Ah, the mailbag. It’s where a writer goes when he/she runs out of ideas or wants to talk about a variety of topics without putting a small post out. Today, I talk about my “favorite” creature type, why Wizards needs to slow it down, and card drawing in colors other then Blue. Time to use this thinly veiled concept.
I like slivers. You’re bashing them on MTGSalvation for their new promo set: Premium Deck Series: Slivers? What gives?
In case you haven’t heard, Wizards is printing another special set (more about this in a moment), this time with Slivers. The new collection, called Premium Deck Series, are going to be all foil (premium is what Wizards calls foils) with some new slivers that have yet to be in the new-border and a Mythic sliver. What’s my beef?
I don’t like slivers, I really don’t. I am a Johnny (well, Johnny/Spike), and MaRo even recently posted about designing cards for Johnny saying this:
In my Timmy article, I explained that many Timmies are drawn to linear cards—that is they like cards that help give them definition. Johnnies, in contrast, seem to be pulled in the opposite direction, to modular cards. Johnnies like modular cards because they don’t dictate a path. Johnnies want to discover their own way so they are less interested in cards that do the thing they were hoping to provide themselves.
Slivers are a linear cards (cards that work together, like Goblins or Affinity) and you just throw them together and boom, you have a deck. Sometimes those decks can be fun and a nice change of pace (I built a R/G warriors deck during LOR/SHA block), but 99% of the time I don’t do that. In fact, my R/G warriors deck was using the Battle-Axe in fun various ways even though it was a linear deck.
I don’t believe that Slivers offer me to opportunity to build fun, interesting decks and that’s why I don’t like them. Plus when they show up they show up alot, taking up space for other interesting cards. You have to have a sliver with the set mechanic, then you have to have other slivers for pumping various powers and toughness, then you have to have to have some sort of evasion, etc. They haven’t been printed in several blocks so fans of slivers want there to be more, right now.
But the other deal is the fact that there is another special set being printed: Premium Deck Series. So, besides the actual sets there are this subset of cards that are being printed: Duel Decks, From the Vault, Planechase, and now this. People can say, “Hey, if you don’t want it, don’t buy it. They’re just reprints anyway.” And that’s true. I’m not interested in this concept so I won’t be spending my money on this product. Wizards are printing these set for various groups of people (like the people who want foil Slivers).
But this whole concept was started by Ken Nagle (I believe) who I met at Alara Reborn Pre-release and we talked about these decks. He said that he wanted to Magic collectible again and with these sets, it feels like it. But it does feel like too much if someone wanted to collect all of the promo sets. Too much, took quick. While I like the concept of these, Wizards, please, space out the sets. We’ve come to expect 1 From the Vault every year, 2 or so Duel Decks every year, but when you make these sets so close to the release of a product, it can be hard. If you want these to be Holiday gifts, most of the people who would buy them for their loved ones (parents, significant others) won’t be able to find them since will be out of stock since they were in high demand. Sure, the gift givers could be given where they need to be, but not everyone is that attentive.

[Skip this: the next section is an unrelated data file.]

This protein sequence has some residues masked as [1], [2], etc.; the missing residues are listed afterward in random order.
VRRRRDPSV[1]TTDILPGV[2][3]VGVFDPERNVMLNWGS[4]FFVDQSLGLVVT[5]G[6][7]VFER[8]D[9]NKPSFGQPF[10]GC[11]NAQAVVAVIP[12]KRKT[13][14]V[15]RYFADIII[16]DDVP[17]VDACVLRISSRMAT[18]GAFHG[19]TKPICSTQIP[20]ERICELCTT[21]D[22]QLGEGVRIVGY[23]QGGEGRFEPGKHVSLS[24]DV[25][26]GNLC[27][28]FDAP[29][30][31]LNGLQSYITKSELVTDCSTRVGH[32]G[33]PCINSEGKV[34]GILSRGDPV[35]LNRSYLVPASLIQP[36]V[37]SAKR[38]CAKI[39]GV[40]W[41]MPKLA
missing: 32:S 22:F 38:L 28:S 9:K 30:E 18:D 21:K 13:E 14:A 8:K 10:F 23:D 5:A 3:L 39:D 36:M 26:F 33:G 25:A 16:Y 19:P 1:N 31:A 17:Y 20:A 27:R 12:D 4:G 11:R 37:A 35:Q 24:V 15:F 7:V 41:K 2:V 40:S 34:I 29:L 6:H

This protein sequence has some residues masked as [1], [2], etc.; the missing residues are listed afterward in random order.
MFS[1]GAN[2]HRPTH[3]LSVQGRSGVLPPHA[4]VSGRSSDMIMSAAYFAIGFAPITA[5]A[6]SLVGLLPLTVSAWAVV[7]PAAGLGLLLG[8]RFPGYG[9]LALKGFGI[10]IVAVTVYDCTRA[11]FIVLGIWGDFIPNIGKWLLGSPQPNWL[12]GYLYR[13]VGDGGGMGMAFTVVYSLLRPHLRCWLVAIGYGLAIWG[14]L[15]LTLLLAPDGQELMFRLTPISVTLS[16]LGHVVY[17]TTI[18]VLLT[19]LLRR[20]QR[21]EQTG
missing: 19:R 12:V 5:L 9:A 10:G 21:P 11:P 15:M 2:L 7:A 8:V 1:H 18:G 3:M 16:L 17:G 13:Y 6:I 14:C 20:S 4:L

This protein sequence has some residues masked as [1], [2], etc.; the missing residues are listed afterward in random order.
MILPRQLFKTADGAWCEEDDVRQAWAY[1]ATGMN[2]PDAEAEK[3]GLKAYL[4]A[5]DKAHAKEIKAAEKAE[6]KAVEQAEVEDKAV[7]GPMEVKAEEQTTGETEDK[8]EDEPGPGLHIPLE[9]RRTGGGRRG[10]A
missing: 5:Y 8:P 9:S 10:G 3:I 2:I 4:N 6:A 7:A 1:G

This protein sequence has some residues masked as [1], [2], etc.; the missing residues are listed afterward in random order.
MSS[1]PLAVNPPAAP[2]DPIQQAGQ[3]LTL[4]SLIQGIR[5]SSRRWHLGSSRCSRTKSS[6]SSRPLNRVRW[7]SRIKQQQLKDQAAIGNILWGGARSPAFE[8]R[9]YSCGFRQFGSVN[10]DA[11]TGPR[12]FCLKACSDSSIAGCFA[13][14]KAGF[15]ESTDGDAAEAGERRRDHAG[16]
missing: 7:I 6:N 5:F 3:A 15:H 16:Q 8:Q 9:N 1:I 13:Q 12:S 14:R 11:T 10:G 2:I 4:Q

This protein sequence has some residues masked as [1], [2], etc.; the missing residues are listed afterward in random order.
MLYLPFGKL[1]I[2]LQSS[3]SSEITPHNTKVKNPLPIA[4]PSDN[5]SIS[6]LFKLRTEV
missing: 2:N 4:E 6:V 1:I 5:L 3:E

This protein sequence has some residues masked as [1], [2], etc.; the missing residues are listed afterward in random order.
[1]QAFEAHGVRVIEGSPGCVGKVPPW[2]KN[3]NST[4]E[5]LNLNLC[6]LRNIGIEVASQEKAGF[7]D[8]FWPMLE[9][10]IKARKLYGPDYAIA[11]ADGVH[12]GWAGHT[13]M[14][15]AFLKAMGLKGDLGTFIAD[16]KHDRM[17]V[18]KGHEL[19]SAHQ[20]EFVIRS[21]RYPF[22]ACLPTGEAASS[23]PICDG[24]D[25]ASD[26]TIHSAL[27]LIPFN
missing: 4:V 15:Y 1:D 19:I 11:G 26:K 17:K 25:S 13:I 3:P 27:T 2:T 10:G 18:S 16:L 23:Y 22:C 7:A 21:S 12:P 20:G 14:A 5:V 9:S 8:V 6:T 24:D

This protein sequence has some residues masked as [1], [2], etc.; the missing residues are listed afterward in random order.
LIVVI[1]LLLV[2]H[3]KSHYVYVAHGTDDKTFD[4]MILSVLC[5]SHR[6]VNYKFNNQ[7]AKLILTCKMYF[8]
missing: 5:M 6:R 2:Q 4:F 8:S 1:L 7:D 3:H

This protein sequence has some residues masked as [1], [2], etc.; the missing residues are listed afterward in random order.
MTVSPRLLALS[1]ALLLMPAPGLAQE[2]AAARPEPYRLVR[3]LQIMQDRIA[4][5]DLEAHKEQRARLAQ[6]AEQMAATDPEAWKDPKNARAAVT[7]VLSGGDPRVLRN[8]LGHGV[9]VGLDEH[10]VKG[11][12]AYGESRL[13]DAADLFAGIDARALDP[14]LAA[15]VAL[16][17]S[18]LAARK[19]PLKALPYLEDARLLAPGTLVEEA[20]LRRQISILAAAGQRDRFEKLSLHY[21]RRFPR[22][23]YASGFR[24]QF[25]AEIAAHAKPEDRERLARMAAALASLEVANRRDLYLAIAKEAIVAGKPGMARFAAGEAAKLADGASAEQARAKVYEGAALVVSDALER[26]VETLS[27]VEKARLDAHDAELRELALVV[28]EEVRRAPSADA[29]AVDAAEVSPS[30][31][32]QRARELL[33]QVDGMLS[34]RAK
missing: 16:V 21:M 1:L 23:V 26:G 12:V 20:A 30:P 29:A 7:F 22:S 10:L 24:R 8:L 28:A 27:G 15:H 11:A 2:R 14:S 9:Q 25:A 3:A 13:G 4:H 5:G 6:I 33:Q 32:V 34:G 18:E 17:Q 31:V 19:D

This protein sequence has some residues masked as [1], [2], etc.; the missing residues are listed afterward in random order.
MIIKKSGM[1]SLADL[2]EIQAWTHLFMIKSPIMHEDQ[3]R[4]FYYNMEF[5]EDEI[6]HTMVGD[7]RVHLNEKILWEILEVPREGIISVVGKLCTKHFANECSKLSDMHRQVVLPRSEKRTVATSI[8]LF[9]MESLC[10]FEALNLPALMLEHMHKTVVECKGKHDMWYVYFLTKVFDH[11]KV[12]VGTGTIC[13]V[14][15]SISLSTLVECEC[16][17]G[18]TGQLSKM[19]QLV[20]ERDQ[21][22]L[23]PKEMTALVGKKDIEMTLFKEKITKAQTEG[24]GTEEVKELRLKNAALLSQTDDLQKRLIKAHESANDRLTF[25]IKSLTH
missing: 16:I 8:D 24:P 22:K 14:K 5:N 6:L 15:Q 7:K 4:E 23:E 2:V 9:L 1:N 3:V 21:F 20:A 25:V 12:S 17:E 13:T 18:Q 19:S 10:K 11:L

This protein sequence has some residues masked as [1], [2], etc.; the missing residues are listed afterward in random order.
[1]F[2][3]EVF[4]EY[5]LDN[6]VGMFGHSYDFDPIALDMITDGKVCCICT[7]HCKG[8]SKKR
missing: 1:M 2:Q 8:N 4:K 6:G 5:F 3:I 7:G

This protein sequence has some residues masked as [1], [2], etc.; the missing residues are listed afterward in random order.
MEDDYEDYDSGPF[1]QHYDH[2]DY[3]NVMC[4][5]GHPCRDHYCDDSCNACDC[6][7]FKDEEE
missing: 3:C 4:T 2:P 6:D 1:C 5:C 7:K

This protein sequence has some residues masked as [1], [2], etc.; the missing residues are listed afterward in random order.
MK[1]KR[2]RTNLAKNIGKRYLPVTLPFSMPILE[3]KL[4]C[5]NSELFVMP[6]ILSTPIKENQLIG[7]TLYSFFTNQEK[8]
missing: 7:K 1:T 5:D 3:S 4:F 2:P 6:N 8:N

Overall, not a fan of slivers and I believe that Magic is trying too much at a time. I’m not saying it isn’t needed or wanted, just not at the moment.
Card draw is so important, all colors should have access to it at some level. Do you agree or not, and why? – mtgsalivanth
See ladies and gentlemen (mostly gentlemen): you ask a question and it gets answered (mtgcolorpie on twitter or @ gmail.com).
Yes, I believe that all colors should have access to card draw, it just has to be in different ways. Not every color should have a spell that says: “Draw three cards.” The different colors in Magic are different because they each have different strengths and weaknesses. And so should their card drawing spells. Here is a real quick rundown of how I believe the colors should get card draw and actual examples:
– Paying life for cards. Black can do anything as long as they pay a price.
Examples: Necropotence, Yawgmoth’s Bargin, Sign in Blood
– Sacrificing creatures for cards. Ritual sacrifice for knowledge, very Black flavor.
Examples: Diabolic Intent, Dredge, Reprocess
– Blue has the ability to cast spells that just draw.
Examples: Ancestral Recall, Stroke of Genius, Train of Thought
– Using creatures to draw cards. They’re powerful enough to gain knowledge.
Examples: Archivist, Mulldrifter, Thieving Magpie
– Using creatures to draw cards. This is different than Blue because Green is harmonious with nature so it gains cards based on the bond it shares with creatures.
Examples: Collective Unconscious, Elvish Visionary, Regal Force
Every color should have access to cantrip spells (deal 1 damage, draw a card) whenever it would make a weak card less weak. I believe that Red should also have a randomness to its draws (choose one of the top three cards of your library at random. Draw that card and exile the other two). As you see, not every color is equal in its card draw, nor should it be. That’s what makes this game of Magic so great, having to do different things with different colors.
That’s it for today. Remember, if you have any questions you want answered for the next mailbag, send them to me on Twitter (twitter.com/mtgcolorpie) or e-mail them to me (mtgcolorpie_@_gmail_dot_com). Until then.